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Endowments appear in their true colours

Millions of borrowers will be receiving a letter from their mortgage

endowment provi^_der over the course of the next year providing projections

of the potential maturity value
on their contract.

The industry will be using a traffic light system to indicate to borrowers

how likely
it is that the target will be met.

What often seems to be forgotten in the media coverage is that few, if

any, maturing mortgage endowments have failed to hit their target.

Stan^_dard Life&#39s experience is that maturing 25-year endowments are

typically producing a mat^_urity value of more than four times the original

target.

The traffic light indicator refers to future returns from the date of the

projection to the maturity of the contract. The projections are based on

possible future returns which, clearly, no one can know in adv^_ance. It is

also, of course, well publicised that past performance is not necessarily a

guide to future performance.

Contracts that require a fut^_ure rate of return of 6 per cent or less

will get a green light indicating that the policy will probably repay the

loan alth^_ough there is no guarantee that this will be the case.

Pol^_icy^_holders will be told that they do not need to take any action.

In spite of what media coverage would lead you to think, there will be

significant numbers of green lights given to policyholders. In fact, there

will be many contracts where the basic sum assured plus reversionary

bonuses already exc^_eeds the mortgage amount.

Contracts that require a future return of bet^_ween 6 and 8 per cent are

categori^_sed as amber. Policies in this cat^_egory are at risk of not

repaying the loan and it is important for the borrower to consider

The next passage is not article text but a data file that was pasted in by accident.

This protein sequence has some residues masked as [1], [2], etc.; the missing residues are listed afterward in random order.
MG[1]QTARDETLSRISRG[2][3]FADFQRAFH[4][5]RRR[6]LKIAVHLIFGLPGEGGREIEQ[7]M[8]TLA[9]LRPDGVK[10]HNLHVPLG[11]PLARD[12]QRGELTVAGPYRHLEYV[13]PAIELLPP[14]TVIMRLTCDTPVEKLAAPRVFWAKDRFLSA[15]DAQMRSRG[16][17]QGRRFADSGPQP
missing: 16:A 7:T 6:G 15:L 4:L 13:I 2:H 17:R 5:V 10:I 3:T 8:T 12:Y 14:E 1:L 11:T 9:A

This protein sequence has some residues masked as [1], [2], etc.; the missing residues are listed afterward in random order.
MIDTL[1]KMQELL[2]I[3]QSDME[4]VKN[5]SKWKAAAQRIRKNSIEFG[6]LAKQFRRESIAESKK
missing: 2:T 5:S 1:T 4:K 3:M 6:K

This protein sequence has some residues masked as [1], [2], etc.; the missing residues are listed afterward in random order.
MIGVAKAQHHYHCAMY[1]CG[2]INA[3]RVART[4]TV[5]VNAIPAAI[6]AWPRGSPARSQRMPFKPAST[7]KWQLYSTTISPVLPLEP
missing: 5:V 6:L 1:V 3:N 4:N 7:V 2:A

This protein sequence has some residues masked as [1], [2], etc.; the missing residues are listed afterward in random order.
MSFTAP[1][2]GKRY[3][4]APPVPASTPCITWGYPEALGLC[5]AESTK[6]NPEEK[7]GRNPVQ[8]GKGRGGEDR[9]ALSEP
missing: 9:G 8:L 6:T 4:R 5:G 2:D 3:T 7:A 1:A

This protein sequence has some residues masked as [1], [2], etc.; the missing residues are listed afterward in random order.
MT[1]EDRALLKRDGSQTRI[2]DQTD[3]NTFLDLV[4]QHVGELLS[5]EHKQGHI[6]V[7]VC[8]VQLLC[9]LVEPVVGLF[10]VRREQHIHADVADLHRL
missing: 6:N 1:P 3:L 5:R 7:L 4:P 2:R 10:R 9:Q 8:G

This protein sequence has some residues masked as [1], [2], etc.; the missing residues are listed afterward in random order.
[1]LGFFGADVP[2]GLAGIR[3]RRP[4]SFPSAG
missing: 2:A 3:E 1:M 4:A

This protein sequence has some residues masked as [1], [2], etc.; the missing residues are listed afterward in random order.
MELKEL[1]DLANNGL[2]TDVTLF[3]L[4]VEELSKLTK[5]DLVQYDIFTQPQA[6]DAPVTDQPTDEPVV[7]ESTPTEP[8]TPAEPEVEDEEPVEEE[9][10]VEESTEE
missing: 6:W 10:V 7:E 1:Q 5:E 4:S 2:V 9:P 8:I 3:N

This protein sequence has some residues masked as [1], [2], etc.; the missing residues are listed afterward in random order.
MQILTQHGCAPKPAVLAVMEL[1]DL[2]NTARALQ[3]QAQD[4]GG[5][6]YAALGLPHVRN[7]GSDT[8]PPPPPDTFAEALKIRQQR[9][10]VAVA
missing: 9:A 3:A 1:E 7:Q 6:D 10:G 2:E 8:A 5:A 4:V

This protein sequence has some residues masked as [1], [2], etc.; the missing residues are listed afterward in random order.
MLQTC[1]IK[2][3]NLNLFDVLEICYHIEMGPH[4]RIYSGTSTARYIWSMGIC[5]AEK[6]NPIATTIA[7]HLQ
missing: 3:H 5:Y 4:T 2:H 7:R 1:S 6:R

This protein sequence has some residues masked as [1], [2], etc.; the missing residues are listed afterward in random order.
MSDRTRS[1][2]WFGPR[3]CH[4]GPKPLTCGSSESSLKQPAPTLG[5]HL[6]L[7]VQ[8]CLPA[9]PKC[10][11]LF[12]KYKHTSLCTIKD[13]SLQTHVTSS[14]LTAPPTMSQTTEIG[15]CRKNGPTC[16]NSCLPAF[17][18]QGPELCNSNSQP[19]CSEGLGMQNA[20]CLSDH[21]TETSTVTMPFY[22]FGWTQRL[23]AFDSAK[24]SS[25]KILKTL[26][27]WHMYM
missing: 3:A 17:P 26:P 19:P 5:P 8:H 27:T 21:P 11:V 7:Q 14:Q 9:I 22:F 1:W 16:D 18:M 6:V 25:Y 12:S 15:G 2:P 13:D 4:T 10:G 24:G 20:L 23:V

whe^_ther action needs to be taken.

Many borrowers, in conjunction with their financial adviser, could

reasonably be expected to conclude that the required rate of return may

well be achieved over the rem^_aining term of the contract and that no

action is required at the present time. In most cases, there will be many

years left until maturity to take action should it become necessary.

The final category of contract is red, where the requi^_red rate of return

exceeds 8 per cent. In these cases, it will be important for the borrower

to take action in most cases.

While returns in excess of 8 per cent over the remaining term of the

contract could well be achieved, it would be imp^_rudent to base financial

planning decisions on this ass^_^_um-
p^_tion. The communication sent to

borrowers will include a comprehensive list of the options available to

them. In many cases, they will require guidance to help select the best

course of action for them.

Recent media coverage has focused on the reported numbers of amber and red

cases, implying that all these will fail to repay the loan. It is worth

looking at some of the historical evidence with regard to achieved rates of

return to consider whether borrowers can only reasonably expect a future

rate of return of 6 per cent.

I refer to a paper, The Risk Premium on Ordinary Share, written by

Professor David Wilkie in 1994 which looks at the return on UK equities

from 1919-93. Over this period, the average annual return on equities was

14.95 per cent. The average annual rate of inflation was 7.21 per cent so

the real annual return on equities was 7.74 per cent over this period.

Assuming future inflation averages 2.5 per cent and that real returns are

at their average historical level, a fut^_ure net rate of return of 8 per

cent seems reasonable. It would equally be possible to argue that a more

conservative view is appropriate and that the 6 per cent net rate of return

is reasonable.

The point of this analysis is simply to show that an amber review letter,

while certainly not welcome news, should not cause excessive concern.

The letter that borrowers will be receiving puts it as follows: “It is

possible that your plan may not pay out enough. To repay the target amount

when it matures, it needs fut^_ure inv^_estment growth to be towards the

top end of the current projection rates set by the independent regulator.

In view of this, you may wish to think about taking action.”

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